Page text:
Republican presidential candidate Jeb Bush said on 20 August that he does not regret using the derogatory term "anchor babies" to describe American-born children of undocumented immigrants.
The GOP candidate took questions from reporters after a New Hampshire town hall meeting, who asked if he regretted using the term during a radio interview with Bill Bennett on 19 August. "I don't," he said. "Do you have a better term? Okay, you give me, you give me a better term and I'll use it. I'm serious."
According to the Huffington Post, a reporter asked: "Is that not bombastic?" To which Bush replied: "No, it isn't ... Give me another word. What I said was it's commonly referred to [as] that. I didn't use it as my own language. What we ought to do is — do you want to get to the policy for a second? I think that people born in the country ought to be American citizens. Okay? Now we got that over with."
During his radio interview, Bush said he disagreed with fellow Republican candidate Donald Trump, who has called for an end to birthright citizenship. The former Florida governor said that while he did not agree with the GOP front-runner, he called for "greater enforcement" of the policy to prevent "abuse."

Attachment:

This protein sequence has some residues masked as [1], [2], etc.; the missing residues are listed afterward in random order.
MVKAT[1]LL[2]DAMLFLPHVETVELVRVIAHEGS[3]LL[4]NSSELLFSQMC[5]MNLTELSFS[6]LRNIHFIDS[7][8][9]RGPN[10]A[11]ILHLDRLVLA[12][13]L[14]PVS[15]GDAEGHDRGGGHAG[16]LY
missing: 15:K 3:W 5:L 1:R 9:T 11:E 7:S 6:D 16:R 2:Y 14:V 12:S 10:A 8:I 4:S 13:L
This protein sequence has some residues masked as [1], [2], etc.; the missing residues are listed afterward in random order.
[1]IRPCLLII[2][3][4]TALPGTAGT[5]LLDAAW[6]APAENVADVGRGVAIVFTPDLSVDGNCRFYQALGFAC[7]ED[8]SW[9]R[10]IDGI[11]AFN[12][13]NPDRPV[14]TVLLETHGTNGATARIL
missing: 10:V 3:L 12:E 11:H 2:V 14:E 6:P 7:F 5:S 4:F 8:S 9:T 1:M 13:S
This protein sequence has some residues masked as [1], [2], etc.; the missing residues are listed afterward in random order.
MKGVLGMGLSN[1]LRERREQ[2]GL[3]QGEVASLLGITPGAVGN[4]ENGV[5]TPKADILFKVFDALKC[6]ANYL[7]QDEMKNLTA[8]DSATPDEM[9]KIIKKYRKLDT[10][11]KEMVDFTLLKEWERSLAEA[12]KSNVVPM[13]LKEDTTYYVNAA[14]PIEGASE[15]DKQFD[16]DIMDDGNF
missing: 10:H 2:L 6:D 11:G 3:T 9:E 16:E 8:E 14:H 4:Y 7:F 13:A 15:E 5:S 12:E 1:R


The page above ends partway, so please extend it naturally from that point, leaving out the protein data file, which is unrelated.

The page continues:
He said: "If there's fraud or if there's abuse, if people are bringing, pregnant women are coming in to have babies simply because they can do it, then there ought to be greater enforcement ... That's the legitimate side of this. Better enforcement so that you don't have these, you know, 'anchor babies,' as they're described, coming into the country."
The GOP candidate faced immediate backlash from Democrats. Democrat front-runner Hillary Clinton took to Twitter to hit back at the former governor, saying: "They're called babies."
Bush criticising Trump is a bit ironic as the bombastic GOP candidate also used the term "anchor babies" earlier this week. CNN reported that Trump declared that "anchor babies" are not American citizens. Despite being called out by ABC's Tom Llamas over his use of the term, Trump said he would continue to use it.